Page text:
Scientists launch new project to help Arctic communities better predict changing climate
Release Date 02 December 2016
The University of Reading has been handed a share of €7.5 million of funding from the EU to deliver a major project to help communities living in and around the Arctic better forecast changes in the climate.
Blue-Action is an international partnership involving scientists from the University of Reading's Meteorology department that has just launched to improve our detailed understanding of this changing climate and construct better long-term forecast systems for the Arctic and the wider northern hemisphere.
The Arctic faces rapid warming and less sea ice currently covers the Arctic Ocean than ever before at this time of the year, making understanding the processes and impacts of the increasingly extreme weather ever more important.
Professor Valerio Lucarini, Professor of Statistical Mechanics at the University of Reading said: "At a time when weather in the Arctic region is becoming more erratic, being able to make better predictions of the changing climate is crucial to protecting the livelihoods of the people who live there.
"A changing Arctic climate means a changing UK climate, with weather and climate surprises likely to become more frequent as the ice melts. Our work will ensure businesses and communities are armed with the knowledge they need to understand these changes, increase their resilience and make the plans accordingly."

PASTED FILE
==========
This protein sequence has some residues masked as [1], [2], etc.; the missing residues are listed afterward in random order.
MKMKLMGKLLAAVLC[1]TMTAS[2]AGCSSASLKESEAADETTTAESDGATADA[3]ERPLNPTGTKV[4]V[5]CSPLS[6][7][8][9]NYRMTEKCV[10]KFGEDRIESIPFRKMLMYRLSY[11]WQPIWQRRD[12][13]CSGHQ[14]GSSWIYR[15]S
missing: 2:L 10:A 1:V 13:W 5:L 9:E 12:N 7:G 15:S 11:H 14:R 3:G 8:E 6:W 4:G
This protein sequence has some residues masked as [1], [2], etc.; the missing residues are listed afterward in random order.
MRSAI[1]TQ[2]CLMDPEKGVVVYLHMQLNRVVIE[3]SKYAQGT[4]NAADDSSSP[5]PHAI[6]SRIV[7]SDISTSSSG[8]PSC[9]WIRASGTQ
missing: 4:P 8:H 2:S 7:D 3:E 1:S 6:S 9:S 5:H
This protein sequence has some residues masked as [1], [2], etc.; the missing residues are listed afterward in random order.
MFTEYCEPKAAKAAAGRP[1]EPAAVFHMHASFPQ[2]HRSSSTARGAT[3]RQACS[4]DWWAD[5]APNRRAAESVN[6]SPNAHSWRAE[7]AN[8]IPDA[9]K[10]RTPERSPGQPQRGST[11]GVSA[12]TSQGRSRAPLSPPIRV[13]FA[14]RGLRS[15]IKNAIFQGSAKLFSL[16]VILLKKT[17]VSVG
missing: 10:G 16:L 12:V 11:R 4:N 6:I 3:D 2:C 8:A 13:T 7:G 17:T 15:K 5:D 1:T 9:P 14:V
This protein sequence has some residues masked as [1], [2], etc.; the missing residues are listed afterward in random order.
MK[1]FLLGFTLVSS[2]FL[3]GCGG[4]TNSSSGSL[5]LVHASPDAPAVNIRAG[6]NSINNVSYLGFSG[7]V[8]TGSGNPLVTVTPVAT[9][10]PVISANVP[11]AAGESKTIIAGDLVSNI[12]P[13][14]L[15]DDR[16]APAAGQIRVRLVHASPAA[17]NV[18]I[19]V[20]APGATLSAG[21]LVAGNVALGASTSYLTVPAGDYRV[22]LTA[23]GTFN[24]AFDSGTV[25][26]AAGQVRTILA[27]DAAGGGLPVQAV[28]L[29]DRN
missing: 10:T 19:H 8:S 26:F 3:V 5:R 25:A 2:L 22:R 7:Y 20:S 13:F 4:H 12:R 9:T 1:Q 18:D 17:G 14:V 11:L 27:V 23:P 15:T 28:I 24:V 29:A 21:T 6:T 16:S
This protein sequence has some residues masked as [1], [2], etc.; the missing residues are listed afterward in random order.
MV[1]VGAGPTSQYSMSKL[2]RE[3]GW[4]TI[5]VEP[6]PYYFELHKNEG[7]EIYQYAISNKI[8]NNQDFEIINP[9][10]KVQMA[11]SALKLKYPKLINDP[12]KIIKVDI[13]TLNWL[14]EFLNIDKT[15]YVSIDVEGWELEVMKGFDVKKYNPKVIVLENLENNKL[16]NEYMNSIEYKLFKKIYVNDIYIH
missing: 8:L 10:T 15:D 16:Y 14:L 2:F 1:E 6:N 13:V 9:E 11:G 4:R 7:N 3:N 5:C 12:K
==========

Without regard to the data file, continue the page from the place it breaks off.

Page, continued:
Rapidly changing Arctic
As part of the four-year research and innovations project, Reading will receive €200,000 from the European Union's Horizon 2020 programme, and will work to improve long-range forecasting of hazardous weather.
Blue-Action brings together 116 experts from 40 organisations in 17 countries on three continents working in academia, local authorities and maritime industries.
Pooling their expertise, skills, approaches and networks, the partners aim to evaluate the uncertainty in current weather prediction systems and develop new techniques. This information will allow communities and businesses in Eurasia and North America to develop and plan their activities better.
Project coordinator Dr Steffen Olsen, from the Danish Meteorological Institute in Copenhagen, said: "Working directly with local communities, businesses operating in the Arctic and industrial organisations, Blue-Action will demonstrate new opportunities for growth through tailored climate services.
"These will give users the information they need to live and work safely and successfully in the rapidly changing regions in and surrounding the Arctic."
The Blue-Action project began its work on 1 December 2016, but a kick-off meeting will be held from 18-20 January 2017 at the Max Planck Society's Harnack-Haus in Berlin.
This work follows on from another EU-financed project, which Reading is also a partner on. APPLICATE is backed by €8m of funding and seeks to explore how a warming Arctic climate will impact on the weather in Britain and beyond.
For more project details, visit www.blue-action.eu
This project has received funding from the European Union’s Horizon 2020 research and innovation programme under grant agreement no 727852. In an announcement in August this year, the UK government pledged to underwrite any Horizon 2020 awards of funding, and to guarantee any grant contracts signed before the UK formally leaves the EU for their full duration.